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MIT Sloan professors design model to improve decision-making process for kidney transplantation

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CAMBRIDGE, Mass., Sept. 2017––The demand for kidney transplantation outpaces supply, yet when an organ is available, there is high discard rate of up to 50% for certain types of organs. This is partly due to the complexity of the decision to accept or reject an organ, which is based on well-intentioned “what if” calculations by physicians. In a recent study, MIT Sloan School of Management Professors Dimitris Bertsimas and Prof. Nikos Trichakis created a data-based model to improve the decision-making process, aspiring to relieve some of the disease burden of over 650,000 end-stage renal disease patients in the U.S.

“The decision about whether to accept a kidney from a deceased donor is very challenging,” explains Bertsimas, codirector of MIT Sloan’s Operations Research Center. “Since 2002, the number of candidates on the waitlist has nearly doubled, from just over 50,000 to more than 96,000 by 2013. During that time, living donation rates have decreased. Deciding whether to accept a deceased donor organ – or wait for a potentially higher quality organ offer later – can be a life or death decision. That decision is made by physicians, who rely on experience and intuition rather than on data and patient outcomes.”

Trichakis says, “The risk of relying on human calculations and gut instinct is that a very sick patient may underestimate how long it will take to get the next offer and then become too sick for transplantation. Or a young person with a good chance for getting a healthier organ offer next month may prematurely accept the first offer. If that organ fails, they may require additional surgery and care. The model could help make the entire donation system more efficient, as the tool would facilitate better matching of organs overall and contribute to fewer discarded kidneys.”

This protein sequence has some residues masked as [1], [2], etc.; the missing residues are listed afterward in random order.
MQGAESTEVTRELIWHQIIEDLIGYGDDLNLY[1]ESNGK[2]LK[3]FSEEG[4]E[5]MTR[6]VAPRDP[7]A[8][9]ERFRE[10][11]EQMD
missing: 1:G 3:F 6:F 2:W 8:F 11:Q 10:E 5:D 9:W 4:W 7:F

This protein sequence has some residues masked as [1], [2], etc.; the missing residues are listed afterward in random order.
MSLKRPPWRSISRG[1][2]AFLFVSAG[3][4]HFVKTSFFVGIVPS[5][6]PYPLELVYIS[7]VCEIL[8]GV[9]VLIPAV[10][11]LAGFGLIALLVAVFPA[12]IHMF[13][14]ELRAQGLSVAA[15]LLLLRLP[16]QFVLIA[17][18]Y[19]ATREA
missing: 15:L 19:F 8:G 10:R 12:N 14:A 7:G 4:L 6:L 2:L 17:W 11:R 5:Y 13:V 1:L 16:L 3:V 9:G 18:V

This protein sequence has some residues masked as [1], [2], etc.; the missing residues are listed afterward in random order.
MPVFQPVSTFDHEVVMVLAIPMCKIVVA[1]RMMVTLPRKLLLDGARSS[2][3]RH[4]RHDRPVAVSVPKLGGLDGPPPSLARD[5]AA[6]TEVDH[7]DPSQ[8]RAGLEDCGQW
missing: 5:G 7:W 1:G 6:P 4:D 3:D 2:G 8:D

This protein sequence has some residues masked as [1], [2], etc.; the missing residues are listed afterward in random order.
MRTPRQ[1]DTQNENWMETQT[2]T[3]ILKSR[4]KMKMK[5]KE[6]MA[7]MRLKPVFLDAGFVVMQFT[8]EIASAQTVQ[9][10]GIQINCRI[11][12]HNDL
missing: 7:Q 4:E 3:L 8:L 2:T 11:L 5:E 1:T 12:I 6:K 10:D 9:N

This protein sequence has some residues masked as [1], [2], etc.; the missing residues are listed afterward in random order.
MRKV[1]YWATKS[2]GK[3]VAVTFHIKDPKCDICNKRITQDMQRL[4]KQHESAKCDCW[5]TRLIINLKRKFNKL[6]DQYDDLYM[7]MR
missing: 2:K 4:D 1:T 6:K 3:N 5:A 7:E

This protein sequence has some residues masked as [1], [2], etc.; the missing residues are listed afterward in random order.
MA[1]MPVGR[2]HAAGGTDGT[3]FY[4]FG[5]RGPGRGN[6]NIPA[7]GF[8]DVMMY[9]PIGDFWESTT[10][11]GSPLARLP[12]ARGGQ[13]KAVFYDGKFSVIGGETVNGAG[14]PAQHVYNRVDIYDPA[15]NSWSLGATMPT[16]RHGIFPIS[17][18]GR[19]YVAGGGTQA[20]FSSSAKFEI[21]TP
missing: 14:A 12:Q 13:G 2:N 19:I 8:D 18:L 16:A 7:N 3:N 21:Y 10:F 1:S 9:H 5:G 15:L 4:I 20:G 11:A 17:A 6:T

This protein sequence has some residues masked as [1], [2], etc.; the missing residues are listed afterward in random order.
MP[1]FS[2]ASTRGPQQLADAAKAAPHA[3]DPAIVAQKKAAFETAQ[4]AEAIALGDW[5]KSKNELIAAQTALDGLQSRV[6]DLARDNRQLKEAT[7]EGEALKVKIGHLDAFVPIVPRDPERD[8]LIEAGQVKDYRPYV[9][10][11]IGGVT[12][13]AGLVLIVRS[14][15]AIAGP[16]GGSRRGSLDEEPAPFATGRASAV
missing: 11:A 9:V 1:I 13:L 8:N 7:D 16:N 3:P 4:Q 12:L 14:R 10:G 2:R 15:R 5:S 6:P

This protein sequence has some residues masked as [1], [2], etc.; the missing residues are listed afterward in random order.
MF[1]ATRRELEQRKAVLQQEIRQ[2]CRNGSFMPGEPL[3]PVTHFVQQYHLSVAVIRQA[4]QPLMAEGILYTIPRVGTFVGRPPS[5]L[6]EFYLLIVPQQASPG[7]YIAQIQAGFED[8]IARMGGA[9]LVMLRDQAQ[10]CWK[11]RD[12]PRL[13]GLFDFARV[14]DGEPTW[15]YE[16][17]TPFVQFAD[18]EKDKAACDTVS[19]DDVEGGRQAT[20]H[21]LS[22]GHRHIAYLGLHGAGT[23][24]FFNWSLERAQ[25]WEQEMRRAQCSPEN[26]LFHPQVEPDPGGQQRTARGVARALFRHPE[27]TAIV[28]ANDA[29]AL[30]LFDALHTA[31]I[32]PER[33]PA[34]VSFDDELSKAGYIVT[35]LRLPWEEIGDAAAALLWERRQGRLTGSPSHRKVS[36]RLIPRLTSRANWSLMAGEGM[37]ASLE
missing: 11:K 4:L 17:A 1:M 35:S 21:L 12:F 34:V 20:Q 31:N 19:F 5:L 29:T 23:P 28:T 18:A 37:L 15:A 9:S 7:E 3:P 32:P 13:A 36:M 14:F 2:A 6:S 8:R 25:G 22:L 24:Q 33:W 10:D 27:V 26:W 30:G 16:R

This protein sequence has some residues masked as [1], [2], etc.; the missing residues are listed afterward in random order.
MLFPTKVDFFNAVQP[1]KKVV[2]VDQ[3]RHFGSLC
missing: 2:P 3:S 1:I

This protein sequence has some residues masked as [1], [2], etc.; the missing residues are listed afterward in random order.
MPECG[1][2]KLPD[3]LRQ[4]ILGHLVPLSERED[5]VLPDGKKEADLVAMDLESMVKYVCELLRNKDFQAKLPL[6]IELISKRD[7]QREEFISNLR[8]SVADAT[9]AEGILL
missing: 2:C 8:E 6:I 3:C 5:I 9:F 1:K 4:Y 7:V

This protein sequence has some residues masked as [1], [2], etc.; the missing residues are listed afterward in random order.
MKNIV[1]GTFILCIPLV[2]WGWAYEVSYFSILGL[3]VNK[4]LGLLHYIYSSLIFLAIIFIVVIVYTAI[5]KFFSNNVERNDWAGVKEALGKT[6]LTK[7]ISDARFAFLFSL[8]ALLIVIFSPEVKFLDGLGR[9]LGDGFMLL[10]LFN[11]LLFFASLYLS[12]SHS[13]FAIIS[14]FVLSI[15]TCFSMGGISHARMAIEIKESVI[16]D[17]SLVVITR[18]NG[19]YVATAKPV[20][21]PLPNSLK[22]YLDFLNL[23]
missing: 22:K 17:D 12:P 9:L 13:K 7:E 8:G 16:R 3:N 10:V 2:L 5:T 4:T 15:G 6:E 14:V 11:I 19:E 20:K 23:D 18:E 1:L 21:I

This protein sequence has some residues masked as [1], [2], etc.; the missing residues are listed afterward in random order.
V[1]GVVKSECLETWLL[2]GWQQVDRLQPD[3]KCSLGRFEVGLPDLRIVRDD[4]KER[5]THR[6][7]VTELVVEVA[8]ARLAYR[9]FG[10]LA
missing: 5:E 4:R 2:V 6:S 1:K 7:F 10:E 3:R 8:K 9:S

The analytics tool, which they designed with Jerry Kung of the MIT Sloan Operations Research Center, Dr. Parsia Vagefi of Massachusetts General Hospital (MGH), and Dr. David Wojciechowski of MGH, aims to calculate the probability of a patient being offered a deceased-donor kidney of a certain quality level within a specific time frame, given their individual characteristics. It looks at 10 years of data and millions of prior decisions to estimate a patient’s waiting time in the context of a current active organ offer until the time to the next offer for a higher quality kidney.

“The tool understands how decisions are made and uses machine learning to make a prediction based on those millions of past observations it has access to,” says Trichakis. “As for accuracy, the AUC is 87%, which illustrates that the model produces credible predictions.”

If widely accepted, the professors say that the tool could not only assist practitioners in their organ acceptance decisions, but also serve as an educational tool for candidates awaiting transplantation. “In defining the future organ offer landscape in a patient-specific format, we hope to not only provide transplant practitioners the ability to achieve expedited, evidence-based, decision-making for organ selection, but also to provide an interactive educational tool for transplant candidates to further their understanding of an additional aspect of the risk/benefit ratio associated with organ offer acceptance – specifically the factor of additional waiting time,” they wrote.

While they are in the process of finalizing the study, Bertsimas and Trichakis hope to make the tool available for hospitals to use in the near future. Developing an app-form of the tool for doctors and patients is also in their plans.

Bertsimas adds, “This tool could have a very significant impact not only on kidney transplants, but also for other types of transplants like liver transplants. It could be of great help in situations where physicians and patients must make decisions without knowing what the future holds -- and having to balance a current offer with potential future offers.”Bertsimas, Trichakis, Kung, Vagefi, and Wojciechowski are coauthors of “Accept of Decline? An Analytics-Based Decision Tool for Kidney Offer Evaluation.”

The MIT Sloan School of Management is where smart, independent leaders come together to solve problems, create new organizations, and improve the world. Learn more at mitsloan.mit.edu.

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